5) Bloggin' TimeThe great thing about a company blog is that it allows the business to be an online expert in their own industry. Instead of sharing great articles from competitors, they are creating the content and putting it out for others to read. Having a base for their own content also allows companies to tap into SEO (search engine optimization).
What is SEO? Essentially it means ranking high on a search engine search. So, for instance, say you have a client who owns a coffee shop. And they write blog posts about the various aspects of coffee, coffee-making, coffee makers, coffee trends, etc. They post this and people read it. Google picks up on that the blog is a popular expert source for coffee. So it gives it an increasingly higher ranking on search engines. Ideally, the company would get within the first page search results. It will mean more traffic to the site.
6) Know Your AudienceWhile it is important to know your company, it's equally important to know your audience. A community manager can post great content all day and night, but if their audience isn't receiving it, it's worthless. First, get a feel for what the audience responds to. Is it pictures? Videos? Questions? Learn what kind of content they want from you.
Next, when are they responding to your content? If you always post at 12pm and 4pm but it's not getting any eyes (Likes, RT's, Comments, etc), then what is the point? Look at your back-end data (such as Facebook Insights or Pinterest Analytics) to see when when your audience is online and when they are most active.
For other networks, it also works to just experiment with sharing content at different times of day (try early morning, late morning, early afternoon, late afternoon, early evening and late night) for several days. Keep a log and see which times do best. Work with those times for maximum results.
7) Make it VisualThe world of social media is moving to a more visual era. Back when AIM was in, we were amazed at simply getting a message of text to another person with our computers. We've come a long way, and social networks are capitalizing on our draw to images as well as videos. Videos rank high in the current Facebook algorithm, and Twitter has recently enabled video sharing via tweets. Instagram has a native video application and Pinterest has worked to integrate it as well.
Learn to take good pictures for your clients or, if you are like me, know your limits and partner with a solid photographer. Showcase your clients in pictures, as these catch the eye immediately in a newsfeed or timeline. If your client is willing, make videos. You may not be a videographer (nor may it be in your company's budget), but apps such as PartyParty make it easy to take photographs and turn them into .mov or .gif files, which will have the same effect on social networks as an actual video will.
8) Embrace Social Media Advertising and Data AnalysisYou will be more marketable as a Community Manager if you can vary your skill set. And while it may not be important to all businesses, it's worth getting to know how advertising works on social media, as well as analyzing data to create reports for your clients. Some businesses don't care to advertise online or get reports, but others might. And having these skills will give you an edge on other candidates.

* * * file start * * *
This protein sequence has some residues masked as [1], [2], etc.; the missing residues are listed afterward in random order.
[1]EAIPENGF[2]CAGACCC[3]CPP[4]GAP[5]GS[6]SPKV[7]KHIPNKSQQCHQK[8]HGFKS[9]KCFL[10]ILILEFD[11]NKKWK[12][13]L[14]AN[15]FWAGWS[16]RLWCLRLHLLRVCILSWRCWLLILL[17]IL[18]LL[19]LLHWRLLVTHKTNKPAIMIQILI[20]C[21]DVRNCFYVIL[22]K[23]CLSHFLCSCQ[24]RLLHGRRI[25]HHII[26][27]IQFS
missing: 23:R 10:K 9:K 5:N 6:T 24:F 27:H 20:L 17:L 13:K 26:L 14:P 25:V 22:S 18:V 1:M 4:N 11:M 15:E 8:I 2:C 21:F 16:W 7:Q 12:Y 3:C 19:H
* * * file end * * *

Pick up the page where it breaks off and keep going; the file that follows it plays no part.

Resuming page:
9) Social Media is the New Customer ServiceGone are the days where people fill out a customer satisfaction card or spend time making a phone call to share their thoughts with a company. Happy and disgruntled customers alike know that the most public way to share their thoughts is via social media. Community Management isn't just writing and posting content. It is managing and maintaining customers and fans. This means responding to comments and messages, however inconsequential they may be.
For larger businesses and certain industries, you will deal with addressing comments, messages and tweets that are of a customer service nature: a bad meal, unhappy with purchase, food poisoning, bad service, etc. You have to work with your company or team to have a response to such posts. It's important for the customer to be HEARD but also to get the conversation off the public timeline. Take the conversation to private messages or DM's, and get contact information so the owner or manager can reach out personally.
Responding is so important in social media. Just the fact that a community manager will respond (preferably quickly) to any post or tweet sets your company apart from the majority of businesses on social media that do not.
10) With Great Power Comes Great ResponsibilityYes, it is fun to "play around" on Facebook and Twitter. But having the social media of an entire business, however large or small, in your hands is a great responsibility. Not taking your job seriously does not only impact you, it impacts the reputation of a brand. We've seen what happens when community managers are not careful with what the post, both on their business's networks and their personal networks.
Take pride in your work and, above all, be careful! Check that you are logged in to the right account when posting. And post content that is well-written. I love writing, but I am pretty terrible with grammar. Luckily, I have worked with an editor on several of my clients and it makes a world of difference (also - she challenges me to be a better writer)!
For more information on managing a Facebook Page, check out my Increasing Facebook Interaction series.
Want to work with me? You can find my information on my Contact Me page.